Ukraine’s Minister of Defence, Andrii Taran, urged the armed forces to focus on attaining interoperability with NATO, instead of pushing for the “unachievable goal of fully adapting the Ukrainian Armed Forces to NATO standards,” in a speech on 11 March, according to the Ukrainian MoD.
He added that it was important to transfer the country’s command and control structures to a new format that separates the authority granted to the MoD, the Commander-in-Chief and the General staff: a process already under way.
The challenge of converting Ukraine’s substantial armoured vehicle fleet, its air defence forces and air force to NATO standards is significant, and would be expensive. It stands to reason that the country would gain more from interoperability with the alliance, as the status would enable it to conduct joint training exercises and build stronger working relationships with those forces that attend.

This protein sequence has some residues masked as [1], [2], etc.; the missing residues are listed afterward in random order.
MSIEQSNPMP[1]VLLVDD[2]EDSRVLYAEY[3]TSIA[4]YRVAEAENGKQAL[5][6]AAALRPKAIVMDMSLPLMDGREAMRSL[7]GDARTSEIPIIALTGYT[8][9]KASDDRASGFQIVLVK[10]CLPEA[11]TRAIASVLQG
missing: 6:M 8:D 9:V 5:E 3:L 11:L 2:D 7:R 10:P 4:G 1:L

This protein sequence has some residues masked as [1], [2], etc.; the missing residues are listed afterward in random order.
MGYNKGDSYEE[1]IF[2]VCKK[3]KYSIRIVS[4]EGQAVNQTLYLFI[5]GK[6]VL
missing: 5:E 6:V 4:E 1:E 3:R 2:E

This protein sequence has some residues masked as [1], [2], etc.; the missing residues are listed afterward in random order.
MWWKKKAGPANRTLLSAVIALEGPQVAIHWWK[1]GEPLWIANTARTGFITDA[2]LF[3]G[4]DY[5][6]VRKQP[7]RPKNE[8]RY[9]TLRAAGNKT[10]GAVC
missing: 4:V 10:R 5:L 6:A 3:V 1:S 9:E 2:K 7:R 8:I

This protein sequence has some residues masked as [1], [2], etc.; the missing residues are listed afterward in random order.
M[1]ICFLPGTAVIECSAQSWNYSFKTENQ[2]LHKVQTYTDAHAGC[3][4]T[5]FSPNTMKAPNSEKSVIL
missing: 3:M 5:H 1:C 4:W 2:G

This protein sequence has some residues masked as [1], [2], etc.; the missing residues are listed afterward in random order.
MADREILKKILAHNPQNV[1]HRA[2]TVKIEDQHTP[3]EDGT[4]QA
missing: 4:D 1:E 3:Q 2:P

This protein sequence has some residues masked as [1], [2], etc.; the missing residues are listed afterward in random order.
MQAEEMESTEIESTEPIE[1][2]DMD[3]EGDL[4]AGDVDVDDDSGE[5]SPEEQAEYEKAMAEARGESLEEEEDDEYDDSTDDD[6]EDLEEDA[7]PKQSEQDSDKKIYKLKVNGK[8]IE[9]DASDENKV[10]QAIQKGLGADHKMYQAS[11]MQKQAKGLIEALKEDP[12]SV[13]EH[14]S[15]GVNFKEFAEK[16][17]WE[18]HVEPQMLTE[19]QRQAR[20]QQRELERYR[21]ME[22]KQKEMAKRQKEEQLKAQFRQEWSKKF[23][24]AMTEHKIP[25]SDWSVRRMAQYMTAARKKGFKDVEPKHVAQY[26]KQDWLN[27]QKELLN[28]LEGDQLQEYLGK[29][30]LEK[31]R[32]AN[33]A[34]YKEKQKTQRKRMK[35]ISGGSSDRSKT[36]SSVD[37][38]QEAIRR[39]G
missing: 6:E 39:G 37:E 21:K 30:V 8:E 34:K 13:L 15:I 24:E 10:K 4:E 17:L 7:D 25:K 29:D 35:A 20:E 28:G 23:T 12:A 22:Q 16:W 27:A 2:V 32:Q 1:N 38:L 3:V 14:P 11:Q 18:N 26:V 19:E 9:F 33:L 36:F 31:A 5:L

This model of behaviour would be closer to that pursued by Georgia and Romania, neither of whom can realistically expect to defend their borders from a determined Russian incursion, whatever its form. For Georgia and Ukraine, NATO membership is unlikely, as it would lead to Russian aggression. However, both can improve interoperability with NATO forces, in the hope that shared ideals and military doctrine will prompt the alliance to come to their aid in the event of war.
Miles Quartermain in London for MON